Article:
Fridging: The TV Show

The Boys Overcomes a Bad Trope to Be Pretty Good


The Boys is the type of series that starts off just good enough to keep watching before a distinct moment or episode where it finally gets awesome and, generally speaking, stays awesome. Unfortunately, with all due respect to compliment sandwiches, we need to be upfront about one glaring problem: The Boys is “Fridging: The Show.”

Just about all of the dudes in this show are motivated by their wives or girlfriends being murdered, maimed, assaulted, and vaporized, aka “fridging.” It’s one of the laziest writing topes ever. Fridging usually doesn’t bother me this much because I resigned myself to the waking nightmare that is America in 2019, but The Boys is the most extreme case I’ve seen in a while. Holy poop!

Okay, now that I got fridging and poop out of the way, let’s dive into the mostly pretty good The Boys. Easily the bleakest depiction of superheroes I’ve seen in a movie or series, which doesn’t mean it’s not funny, The Boys drops us into a world where caped crusaders are power-mad celebrity divas. The sinister Vought corporation leases superhumans to major cities and uses their heroics to reap billions in movie deals and merchandise sales. When Vought’s evil twin version of DC’s Flash runs over a civilian at 3,000 mph, her boyfriend is (lazily) motivated to join a small band of rebels aiming to take down all “supes.”

Led by Karl Urban’s Billy Butcher, the gruffest character the notoriously gruff actor has ever gruffly portrayed, the crew work together to takedown Vought’s Superman figure and Avengers-like team. The Boys makes no qualms about the superheroes it’s parodying, which pays off about 80% of the time. Antony Starr is Homelander, a passive-aggressive psychopath who’s American as apple pie; it’s a take on Superman that feels like all of the bad parts of our country rolled up into one little petulant god. He’s a showstealer among showstealers and good enough to make me forgive the other 20% of this running gag that falls oh-so painfully flat. Tidbits like the invisible superhero being a peeping Tom, because of course he is, or Vought’s Wonder Woman stand-in being an ice queen just seem like very expected territory to cover.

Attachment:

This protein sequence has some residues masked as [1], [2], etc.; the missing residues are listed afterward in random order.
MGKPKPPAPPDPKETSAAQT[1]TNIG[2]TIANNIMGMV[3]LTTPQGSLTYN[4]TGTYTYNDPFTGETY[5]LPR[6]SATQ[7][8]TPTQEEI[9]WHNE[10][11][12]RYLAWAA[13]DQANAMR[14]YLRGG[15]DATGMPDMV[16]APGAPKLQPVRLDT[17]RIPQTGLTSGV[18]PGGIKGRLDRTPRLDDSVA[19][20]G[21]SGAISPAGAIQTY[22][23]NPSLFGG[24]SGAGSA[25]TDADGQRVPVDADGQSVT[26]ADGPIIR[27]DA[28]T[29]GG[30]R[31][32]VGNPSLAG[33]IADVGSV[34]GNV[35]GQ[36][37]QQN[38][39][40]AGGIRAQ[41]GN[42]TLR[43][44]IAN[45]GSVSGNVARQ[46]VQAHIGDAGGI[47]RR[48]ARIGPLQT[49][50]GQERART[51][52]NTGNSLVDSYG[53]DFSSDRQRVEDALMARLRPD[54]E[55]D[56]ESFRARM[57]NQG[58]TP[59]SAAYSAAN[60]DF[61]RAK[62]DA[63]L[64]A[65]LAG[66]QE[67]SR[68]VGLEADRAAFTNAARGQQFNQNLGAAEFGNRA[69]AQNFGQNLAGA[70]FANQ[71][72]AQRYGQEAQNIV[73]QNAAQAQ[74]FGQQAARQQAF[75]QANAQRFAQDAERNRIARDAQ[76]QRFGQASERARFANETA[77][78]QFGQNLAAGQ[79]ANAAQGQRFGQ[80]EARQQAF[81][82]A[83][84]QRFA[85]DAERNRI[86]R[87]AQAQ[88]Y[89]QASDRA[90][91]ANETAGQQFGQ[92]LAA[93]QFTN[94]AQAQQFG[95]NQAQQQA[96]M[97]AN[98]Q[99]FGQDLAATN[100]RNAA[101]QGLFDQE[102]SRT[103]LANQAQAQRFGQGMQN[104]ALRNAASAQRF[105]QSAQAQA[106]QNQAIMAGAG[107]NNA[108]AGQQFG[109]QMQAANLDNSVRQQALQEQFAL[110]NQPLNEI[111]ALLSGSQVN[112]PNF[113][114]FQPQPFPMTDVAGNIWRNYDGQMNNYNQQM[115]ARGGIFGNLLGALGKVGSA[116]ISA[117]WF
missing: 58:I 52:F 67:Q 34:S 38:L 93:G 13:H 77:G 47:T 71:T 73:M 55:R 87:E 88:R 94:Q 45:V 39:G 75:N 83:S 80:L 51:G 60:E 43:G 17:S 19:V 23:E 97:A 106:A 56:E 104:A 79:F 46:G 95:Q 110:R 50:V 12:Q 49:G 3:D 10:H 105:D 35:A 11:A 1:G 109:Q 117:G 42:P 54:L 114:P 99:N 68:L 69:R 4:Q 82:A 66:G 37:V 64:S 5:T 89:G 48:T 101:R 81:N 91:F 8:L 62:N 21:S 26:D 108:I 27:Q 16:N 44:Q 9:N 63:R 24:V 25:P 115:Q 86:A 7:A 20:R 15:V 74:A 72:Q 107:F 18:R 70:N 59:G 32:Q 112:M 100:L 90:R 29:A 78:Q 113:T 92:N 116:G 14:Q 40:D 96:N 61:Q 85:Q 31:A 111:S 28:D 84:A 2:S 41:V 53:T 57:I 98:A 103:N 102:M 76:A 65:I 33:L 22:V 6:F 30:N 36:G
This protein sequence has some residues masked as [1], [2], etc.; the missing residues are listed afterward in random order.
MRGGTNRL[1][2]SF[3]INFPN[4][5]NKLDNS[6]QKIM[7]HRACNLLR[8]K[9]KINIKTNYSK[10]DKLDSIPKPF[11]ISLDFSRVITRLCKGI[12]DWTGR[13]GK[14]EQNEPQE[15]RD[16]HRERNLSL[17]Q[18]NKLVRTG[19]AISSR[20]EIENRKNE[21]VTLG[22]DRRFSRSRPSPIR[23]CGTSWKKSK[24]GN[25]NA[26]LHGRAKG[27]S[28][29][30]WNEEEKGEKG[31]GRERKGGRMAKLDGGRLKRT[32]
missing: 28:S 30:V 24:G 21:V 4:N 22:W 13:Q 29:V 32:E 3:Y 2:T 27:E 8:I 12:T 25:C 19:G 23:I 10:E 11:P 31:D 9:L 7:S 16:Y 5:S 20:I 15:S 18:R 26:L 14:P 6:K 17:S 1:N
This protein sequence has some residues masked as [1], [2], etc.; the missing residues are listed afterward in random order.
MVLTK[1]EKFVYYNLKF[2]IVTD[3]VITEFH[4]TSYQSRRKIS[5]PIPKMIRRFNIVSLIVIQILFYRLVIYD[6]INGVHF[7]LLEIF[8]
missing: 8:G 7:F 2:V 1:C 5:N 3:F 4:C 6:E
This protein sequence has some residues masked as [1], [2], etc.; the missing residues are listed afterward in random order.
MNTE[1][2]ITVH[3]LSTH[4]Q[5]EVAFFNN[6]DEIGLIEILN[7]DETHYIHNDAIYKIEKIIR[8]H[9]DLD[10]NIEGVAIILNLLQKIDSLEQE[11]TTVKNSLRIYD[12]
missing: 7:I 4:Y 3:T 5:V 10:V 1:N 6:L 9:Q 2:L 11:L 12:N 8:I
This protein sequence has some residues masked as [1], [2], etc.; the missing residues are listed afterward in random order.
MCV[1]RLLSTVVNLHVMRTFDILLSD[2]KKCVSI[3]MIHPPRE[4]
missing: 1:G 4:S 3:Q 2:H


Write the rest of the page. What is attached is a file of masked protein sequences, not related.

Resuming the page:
Early on, The Boys suffers from a little bit of Game of Thrones-it is, as it packs as much bizarre sex, gore, clumsy depictions of assault, and invisible perverts it possibly can into each episode for no other reason than it’s trying to make a name for itself as an edgy show. When the series finally settles down after a few episodes, it becomes a genuinely fascinating depiction of superheroes as fascist enforcers. I’ve seen plenty of superhero media argue “Um actually, you don’t really want superheroes to exist.” The Boys is the first time you really feel the gravitas of how freaky it would be if any of these folks were real. Not that The Boys tethers itself to reality, but the narcissism of these heroes and brutal depictions of their powers feels uncomfortably honest.

A second season of The Boys was greenlit ahead of the premiere. If it continues the trend of slowly getting and better, it’s well within the abilities of The Boys to become something truly great. The series isn’t that far off but—again, holy poop—the fridging stuff needs to go. I don’t even want to see an actual fridge next season. I don’t care if all of the kitchen scenes look awkward. The Boys is set in a world where an evil corporation controls everything. Just say Vought is recalling fridges. It’s really not that much lazier writing than fridging.

Grade = B+


Category: Film
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